I received an email from Seth Godin's Triibe letting me know that Seth's had a new book out and that we had a chance to get the book three weeks ahead of the publication date. Now, I love getting (and reading) Seth Godin books. I have the milk carton from Purple Cow and the cereal box from Free Prize Inside on my shelf. My picture is one of the multitude on the inside cover of Triibes. So of course, I jumped all over this.
The catch was that I didn't have to pay for the book, per se. I had to donate $30 to the Acumen fund. Since it was a donation, I actually donated more. Seth's goal was to raise $100,000 for the fund, and get the book into the hands of his biggest fans.
Within two days, he had raised $108,000. And all of us get the book first. Win-Win.
Paypal provides the payment engine and gives away prizes each week. It looks like a great way to encourage people to donate to their favorite charities and to bring their friends and network along with them.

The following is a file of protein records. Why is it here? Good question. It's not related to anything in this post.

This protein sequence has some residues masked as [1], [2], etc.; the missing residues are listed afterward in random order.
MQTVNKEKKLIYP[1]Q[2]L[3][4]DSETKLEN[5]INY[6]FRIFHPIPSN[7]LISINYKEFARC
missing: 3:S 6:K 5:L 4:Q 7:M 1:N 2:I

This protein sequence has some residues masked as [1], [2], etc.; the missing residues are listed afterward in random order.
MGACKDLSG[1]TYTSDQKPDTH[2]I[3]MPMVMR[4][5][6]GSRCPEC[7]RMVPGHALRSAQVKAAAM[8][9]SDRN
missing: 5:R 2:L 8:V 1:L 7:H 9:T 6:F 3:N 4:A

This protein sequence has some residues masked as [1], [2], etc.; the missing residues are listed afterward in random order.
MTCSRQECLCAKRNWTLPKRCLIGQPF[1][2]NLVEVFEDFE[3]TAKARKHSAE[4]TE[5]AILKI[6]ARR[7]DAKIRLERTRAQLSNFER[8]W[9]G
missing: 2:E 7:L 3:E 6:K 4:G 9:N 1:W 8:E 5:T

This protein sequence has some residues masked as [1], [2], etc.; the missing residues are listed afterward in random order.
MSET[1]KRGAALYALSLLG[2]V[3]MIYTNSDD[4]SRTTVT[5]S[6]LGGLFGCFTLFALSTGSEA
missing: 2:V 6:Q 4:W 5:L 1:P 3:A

A week before Christmas, the Fruitcakes have collected close to $17,000. The biggest charity has raised a little over $2,000. There's probably a greater good will here, but it's not working as well as Seth's campaign. That might be for two reasons.
With the Fruitcake, the person asking is a friend, not someone we look up to. And it's not clear what's in it for us, except that warm and fuzzy feeling.
Both are great ideas; don't get me wrong. But it's worth thinking about what makes great ideas work.